Bruce Harrell declines to remain Seattle mayor
Bruce Harrell will not remain Seattle’s mayor in the wake of Ed Murray’s resignation.
“While I have a passion for excellence and boldness and heck of a lot of energy, I have decided to decline the position of mayor for the remainder of this term and will return to the city council and continue representing District 2,” Harrell said Friday.
“It may sound a little cheesy and corny — I don’t care — I care about this city,” he said. “There are issues on the council that require my leadership. There are issues with District 2 that need me. That’s my home. It would make sense for me to put my energy in another position.”
Harrell announced Friday that he is declining the position he was sworn into two days prior. As the city council president, Harrell was next in line to take on the mayoral position after Murray stepped down. Now the council will select another colleague to take on the job until the next mayor is elected in November. That decision will likely come at its meeting on Monday, Sept. 18.
Whoever is elected will step into office early; as soon as the election is verified.
“I met with Miss Moon and Miss Durkan this morning and with members of our transition team to make it welcoming for both candidates when one is elected,” Harrell said.
Before closing, Harrell wanted to make one clarification and speak to the controversy around Ed Murray. Murray left the office of the mayor after a fifth allegation he sexually abused minors in the ’80s and ’90s.
“A very close person to my wife and I who lives in our district, who we call sister, told me ‘I believe with love and respect, Bruce’ — she didn’t call me Mayor Harrell — ‘Bruce, I heard you the other day. As a victim of abuse I needed to hear more, I wanted to hear more.’ … She needs to feel that I understood what the allegations against our mayor brought out in her.”
“So to the survivors, I hear you,” he said. “It was your voice that changed the history of this city. It was your voice that changed its course and direction. It was your voice that prompted me to ask an entire city to heal. I’ve learned in life that the truth always prevails over falsity and that justice and karma are universal laws of life.”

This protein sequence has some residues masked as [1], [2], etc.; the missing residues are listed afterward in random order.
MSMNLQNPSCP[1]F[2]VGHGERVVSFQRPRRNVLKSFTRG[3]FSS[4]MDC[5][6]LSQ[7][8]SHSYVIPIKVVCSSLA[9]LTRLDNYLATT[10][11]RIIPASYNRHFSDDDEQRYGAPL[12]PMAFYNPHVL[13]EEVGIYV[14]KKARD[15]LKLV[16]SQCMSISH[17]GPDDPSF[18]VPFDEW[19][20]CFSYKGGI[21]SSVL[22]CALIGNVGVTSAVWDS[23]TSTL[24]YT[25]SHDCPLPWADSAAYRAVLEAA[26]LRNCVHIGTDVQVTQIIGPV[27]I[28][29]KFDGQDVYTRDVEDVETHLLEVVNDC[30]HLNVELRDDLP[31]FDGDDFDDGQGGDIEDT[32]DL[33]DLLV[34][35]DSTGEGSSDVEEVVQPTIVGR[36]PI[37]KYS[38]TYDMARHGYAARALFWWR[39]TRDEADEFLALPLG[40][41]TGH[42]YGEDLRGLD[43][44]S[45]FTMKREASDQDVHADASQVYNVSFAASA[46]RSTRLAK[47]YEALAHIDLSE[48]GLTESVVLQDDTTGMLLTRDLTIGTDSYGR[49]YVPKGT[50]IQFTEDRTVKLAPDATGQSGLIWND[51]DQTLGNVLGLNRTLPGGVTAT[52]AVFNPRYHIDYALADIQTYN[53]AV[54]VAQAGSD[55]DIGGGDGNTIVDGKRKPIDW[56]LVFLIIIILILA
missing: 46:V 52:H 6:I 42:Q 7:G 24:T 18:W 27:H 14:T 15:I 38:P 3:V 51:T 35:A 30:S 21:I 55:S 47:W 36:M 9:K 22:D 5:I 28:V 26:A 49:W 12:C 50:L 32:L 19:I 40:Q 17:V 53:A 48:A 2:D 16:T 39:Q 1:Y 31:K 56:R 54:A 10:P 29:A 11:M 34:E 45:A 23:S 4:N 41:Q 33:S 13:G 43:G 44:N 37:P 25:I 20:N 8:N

Harrell’s executive orders
While Harrell is only mayor briefly, he also announced that he signed four executive orders in his two days on the job.
Executive order 201706: Directs the Seattle Office of Economic Development to respond to Amazon’s recent request for proposal for a new city to place a second headquarters. It directs city staff to work with the area’s other big employers, such as the University of Washington, to help with the city’s response.
“By October 19 we will have our response,” Harrell said. “I’ve met with Amazon’s executives and I’ve chatted with Gov. Inslee … quite candidly, if there are to be an additional 50,000 jobs from warehouse workers to software engineers, they should be for our residents.”
Executive order 201708: Directs the city to find various locations for smaller, normalized environments that are an alternative to a planned county youth jail. It shifts the city’s policy from incarcerating youth criminals to utilizing restorative justice.
“As many of you know the county is en route to build a $210 million facility on 14th Avenue and East Alder Street,” Harrell said. “… if we knew in 2012 what we know now about mass incarceration, racial disparities in our judicial system, if we knew about the ‘War on Drugs’ and how it devastates communities of color, and the abuses of prosecutorial discretion and historical and institutional racism, would we consider a different approach? As mayor I would say yes.”
King County Councilmember Rod Dembowski was present and expanded upon what the order does.
“It aims at a goal of zero youth detention and providing alternatives to our judicial system than the default of locking our kids up,” Dembowski said. “Which we know leads, 80 percent of the time, to recidivism.”
Executive order 201707: Directs Seattle Public Utilities to find the 10 worst areas in the city filled with litter and waste and clean them up. Harrell said that last year the city hauled away 6 million pounds — 333 garbage trucks worth — of litter and illegally dumped waste and that “we have to do better.”
“Our city has become filthy,” Harrell said. “I was cautioned not to use that word. And I’m sure it will be a sound bite … but as an elected official I’m embarrassed driving and walking around areas of this city.”
Executive order 201705: Directs the city’s information technology department to look into how Seattle could be vulnerable to hacking and cyber attacks. Harrell pointed to recent high profile hacking incidents, and said Seattle should be prepared.